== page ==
Tuesday, August 14, 2007

That Sweet, Sweet Music

As a satellite radio subscriber, I am constantly surprised by the variety of choices that I have. What does this have to do with SF, you may wonder. Well, it is simple, XM has a channel devoted to movie scores and cinema, and they seem to have a strong fondness for the science fiction.

Cinemagic is an interesting little channel. They play clips from our favorite films, and then sections of film score. It is quite a bit of fun trying to determine what film is on simply from the music and snatches of dialog. Actually, though, there are two things about Cinemagic that really grab my attention, and they are Reel Time and Hi-Fi/Sci-Fi.

Reel time is a program where directors and notable Hollywood figures go on for an interview about their career and their most recent project. Generally the station plays about 5 minutes of interview, then a long clip (usually 2-3 minutes) of dialog from the film, and then a bit of music. It is a fun and educational time for all, and I have managed to hear a lot of news about projects that would not normally have crossed my radar.

Hi-Fi/Sci-Fi is a cool show that highlights only genre movies (though some might debate their choices from time to time). It is kind of fun to hear favorite films and lines come across with well-remembered snatches of music. Usually dedicated to a theme, the Hi-Fi/Sci-Fi show also peppers the dialog clips and music with bits of SF trivia.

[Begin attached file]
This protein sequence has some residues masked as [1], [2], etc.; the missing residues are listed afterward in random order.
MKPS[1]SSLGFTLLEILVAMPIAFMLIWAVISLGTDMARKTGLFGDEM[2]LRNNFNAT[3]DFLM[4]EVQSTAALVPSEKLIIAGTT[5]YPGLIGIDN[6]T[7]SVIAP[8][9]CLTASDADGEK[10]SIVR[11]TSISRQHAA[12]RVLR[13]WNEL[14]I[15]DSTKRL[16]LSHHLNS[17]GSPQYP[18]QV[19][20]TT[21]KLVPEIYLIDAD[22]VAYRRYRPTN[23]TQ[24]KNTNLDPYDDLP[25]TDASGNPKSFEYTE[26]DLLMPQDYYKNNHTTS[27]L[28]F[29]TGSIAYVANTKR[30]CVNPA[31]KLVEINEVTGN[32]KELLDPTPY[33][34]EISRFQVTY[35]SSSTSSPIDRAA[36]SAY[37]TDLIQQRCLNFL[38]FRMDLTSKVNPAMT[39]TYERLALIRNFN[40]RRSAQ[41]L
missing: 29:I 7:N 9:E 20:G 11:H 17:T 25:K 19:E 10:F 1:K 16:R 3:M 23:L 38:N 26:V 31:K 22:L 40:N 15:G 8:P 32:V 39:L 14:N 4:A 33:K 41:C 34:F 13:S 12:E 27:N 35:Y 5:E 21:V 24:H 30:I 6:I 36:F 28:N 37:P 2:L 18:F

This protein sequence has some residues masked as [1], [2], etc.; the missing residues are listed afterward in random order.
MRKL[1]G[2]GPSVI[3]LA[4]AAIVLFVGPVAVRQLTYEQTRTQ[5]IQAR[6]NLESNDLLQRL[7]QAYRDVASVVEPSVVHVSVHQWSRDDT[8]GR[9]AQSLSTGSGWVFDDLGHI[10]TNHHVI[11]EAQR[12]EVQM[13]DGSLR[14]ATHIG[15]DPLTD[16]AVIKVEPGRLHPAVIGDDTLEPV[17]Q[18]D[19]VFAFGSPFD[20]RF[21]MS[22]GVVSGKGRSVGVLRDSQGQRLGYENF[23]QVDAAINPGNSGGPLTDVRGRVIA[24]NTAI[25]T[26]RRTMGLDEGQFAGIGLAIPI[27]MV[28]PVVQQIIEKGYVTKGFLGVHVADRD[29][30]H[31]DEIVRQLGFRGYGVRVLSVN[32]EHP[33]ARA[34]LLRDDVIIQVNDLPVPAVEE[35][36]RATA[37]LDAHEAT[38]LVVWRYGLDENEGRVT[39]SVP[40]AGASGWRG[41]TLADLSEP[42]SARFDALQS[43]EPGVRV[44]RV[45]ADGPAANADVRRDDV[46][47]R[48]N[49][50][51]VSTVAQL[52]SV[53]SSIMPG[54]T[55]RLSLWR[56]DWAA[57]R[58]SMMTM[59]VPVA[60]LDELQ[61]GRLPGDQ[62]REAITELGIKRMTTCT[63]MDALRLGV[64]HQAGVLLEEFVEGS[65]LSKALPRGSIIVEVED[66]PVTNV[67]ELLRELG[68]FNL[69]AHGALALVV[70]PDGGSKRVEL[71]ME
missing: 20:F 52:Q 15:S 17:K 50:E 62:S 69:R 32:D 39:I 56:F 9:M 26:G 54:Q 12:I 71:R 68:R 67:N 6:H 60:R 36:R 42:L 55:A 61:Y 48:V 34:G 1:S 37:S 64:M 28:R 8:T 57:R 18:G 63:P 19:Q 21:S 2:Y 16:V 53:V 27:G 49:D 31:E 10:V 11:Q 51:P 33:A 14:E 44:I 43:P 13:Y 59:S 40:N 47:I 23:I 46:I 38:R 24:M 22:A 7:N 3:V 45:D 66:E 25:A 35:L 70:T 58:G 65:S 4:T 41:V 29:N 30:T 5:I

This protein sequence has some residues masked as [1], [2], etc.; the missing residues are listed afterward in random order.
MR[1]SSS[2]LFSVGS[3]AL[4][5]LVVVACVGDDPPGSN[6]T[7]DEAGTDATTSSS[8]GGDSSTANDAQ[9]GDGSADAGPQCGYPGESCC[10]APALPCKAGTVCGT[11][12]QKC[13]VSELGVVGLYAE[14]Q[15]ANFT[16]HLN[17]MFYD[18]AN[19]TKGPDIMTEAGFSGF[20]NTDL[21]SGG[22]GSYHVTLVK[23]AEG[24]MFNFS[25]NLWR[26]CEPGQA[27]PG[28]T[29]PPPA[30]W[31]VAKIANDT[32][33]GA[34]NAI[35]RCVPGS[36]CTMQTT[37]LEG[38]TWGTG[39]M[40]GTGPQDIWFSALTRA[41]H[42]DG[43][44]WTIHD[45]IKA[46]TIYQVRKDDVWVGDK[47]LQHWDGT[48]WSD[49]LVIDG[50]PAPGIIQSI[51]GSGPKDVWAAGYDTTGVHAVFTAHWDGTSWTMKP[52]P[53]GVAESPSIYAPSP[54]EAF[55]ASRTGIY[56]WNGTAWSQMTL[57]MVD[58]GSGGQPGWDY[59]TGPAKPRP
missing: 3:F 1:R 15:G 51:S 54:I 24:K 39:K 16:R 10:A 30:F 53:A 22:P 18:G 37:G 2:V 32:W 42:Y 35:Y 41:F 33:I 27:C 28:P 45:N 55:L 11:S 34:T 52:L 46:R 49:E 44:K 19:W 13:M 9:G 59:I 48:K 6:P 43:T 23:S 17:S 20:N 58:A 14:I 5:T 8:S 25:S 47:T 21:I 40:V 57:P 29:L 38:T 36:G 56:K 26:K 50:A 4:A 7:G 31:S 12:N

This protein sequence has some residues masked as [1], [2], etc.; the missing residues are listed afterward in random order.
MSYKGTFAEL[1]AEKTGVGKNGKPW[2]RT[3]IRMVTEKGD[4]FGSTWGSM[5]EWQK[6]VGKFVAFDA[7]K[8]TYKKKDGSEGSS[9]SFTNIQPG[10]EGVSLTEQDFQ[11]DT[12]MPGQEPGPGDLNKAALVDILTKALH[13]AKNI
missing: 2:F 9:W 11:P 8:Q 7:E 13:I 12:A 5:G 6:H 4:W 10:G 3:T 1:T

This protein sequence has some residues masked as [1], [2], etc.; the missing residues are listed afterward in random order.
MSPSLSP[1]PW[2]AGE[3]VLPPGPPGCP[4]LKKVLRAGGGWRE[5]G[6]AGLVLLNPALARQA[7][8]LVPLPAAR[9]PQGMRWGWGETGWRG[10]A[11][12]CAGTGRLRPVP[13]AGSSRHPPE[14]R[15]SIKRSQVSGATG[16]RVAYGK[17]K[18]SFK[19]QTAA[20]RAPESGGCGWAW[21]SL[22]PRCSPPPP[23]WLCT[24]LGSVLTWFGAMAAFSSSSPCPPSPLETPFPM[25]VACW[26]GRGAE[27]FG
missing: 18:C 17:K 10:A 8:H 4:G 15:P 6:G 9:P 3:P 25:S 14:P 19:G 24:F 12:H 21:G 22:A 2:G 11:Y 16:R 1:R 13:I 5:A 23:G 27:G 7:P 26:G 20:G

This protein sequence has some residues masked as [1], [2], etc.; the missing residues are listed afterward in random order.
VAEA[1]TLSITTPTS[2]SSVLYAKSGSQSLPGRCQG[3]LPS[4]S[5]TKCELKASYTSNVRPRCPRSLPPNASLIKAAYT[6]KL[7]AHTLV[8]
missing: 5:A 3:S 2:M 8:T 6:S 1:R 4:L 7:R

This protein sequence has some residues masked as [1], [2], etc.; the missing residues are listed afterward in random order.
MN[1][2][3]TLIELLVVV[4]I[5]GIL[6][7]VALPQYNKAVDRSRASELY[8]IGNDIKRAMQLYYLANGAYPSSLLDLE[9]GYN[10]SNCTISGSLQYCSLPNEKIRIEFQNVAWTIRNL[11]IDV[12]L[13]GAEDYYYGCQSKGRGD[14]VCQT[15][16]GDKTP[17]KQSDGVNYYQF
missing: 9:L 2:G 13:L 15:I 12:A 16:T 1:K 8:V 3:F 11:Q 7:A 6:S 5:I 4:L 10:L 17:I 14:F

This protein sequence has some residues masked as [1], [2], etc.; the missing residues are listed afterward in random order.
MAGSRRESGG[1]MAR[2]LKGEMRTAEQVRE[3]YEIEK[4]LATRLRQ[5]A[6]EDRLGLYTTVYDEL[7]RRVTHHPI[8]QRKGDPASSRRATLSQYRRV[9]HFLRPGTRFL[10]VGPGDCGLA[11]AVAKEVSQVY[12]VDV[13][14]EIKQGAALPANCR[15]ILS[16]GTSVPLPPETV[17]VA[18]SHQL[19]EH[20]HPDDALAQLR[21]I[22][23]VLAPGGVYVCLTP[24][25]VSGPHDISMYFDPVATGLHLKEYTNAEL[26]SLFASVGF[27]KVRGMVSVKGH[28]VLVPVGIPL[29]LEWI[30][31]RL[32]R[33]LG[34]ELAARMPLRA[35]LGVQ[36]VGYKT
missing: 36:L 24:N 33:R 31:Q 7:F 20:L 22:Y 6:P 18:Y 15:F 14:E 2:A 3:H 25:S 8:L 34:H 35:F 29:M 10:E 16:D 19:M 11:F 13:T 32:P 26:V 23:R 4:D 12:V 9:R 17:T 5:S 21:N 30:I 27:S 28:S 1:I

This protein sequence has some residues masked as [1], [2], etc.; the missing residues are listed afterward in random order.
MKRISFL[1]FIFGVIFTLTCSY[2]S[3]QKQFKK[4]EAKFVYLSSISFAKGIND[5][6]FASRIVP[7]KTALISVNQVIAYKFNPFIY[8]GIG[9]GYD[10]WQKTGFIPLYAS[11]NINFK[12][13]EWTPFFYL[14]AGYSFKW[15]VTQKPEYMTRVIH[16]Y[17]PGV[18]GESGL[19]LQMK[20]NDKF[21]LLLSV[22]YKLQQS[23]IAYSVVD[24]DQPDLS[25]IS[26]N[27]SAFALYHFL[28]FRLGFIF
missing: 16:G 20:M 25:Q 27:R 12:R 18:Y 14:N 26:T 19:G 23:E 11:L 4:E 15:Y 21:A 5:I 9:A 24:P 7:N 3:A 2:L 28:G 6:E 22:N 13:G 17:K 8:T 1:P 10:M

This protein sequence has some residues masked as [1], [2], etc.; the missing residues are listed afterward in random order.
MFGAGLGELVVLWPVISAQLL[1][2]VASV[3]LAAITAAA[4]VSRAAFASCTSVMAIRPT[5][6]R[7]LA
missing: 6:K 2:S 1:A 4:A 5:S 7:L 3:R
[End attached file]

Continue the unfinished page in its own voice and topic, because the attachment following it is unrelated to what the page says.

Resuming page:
While I am spending some time chatting about the programming, it might be pointed out that Satellite Radio itself has origins in Science Fiction (Arthur C. Clarke predicted the concept fairly accurately). As technology progresses, and the meme spreads, it is very easy to see how this will become a great influence on the way we perceive radio. With its automatic inclusion in every new automobile, with free months of listening and inexpensive rates, more and more people will drift into the ranks of the satellite-enabled listeners. Is it possible that we are looking at the beginning of the end for terrestrial radio? Who knows...

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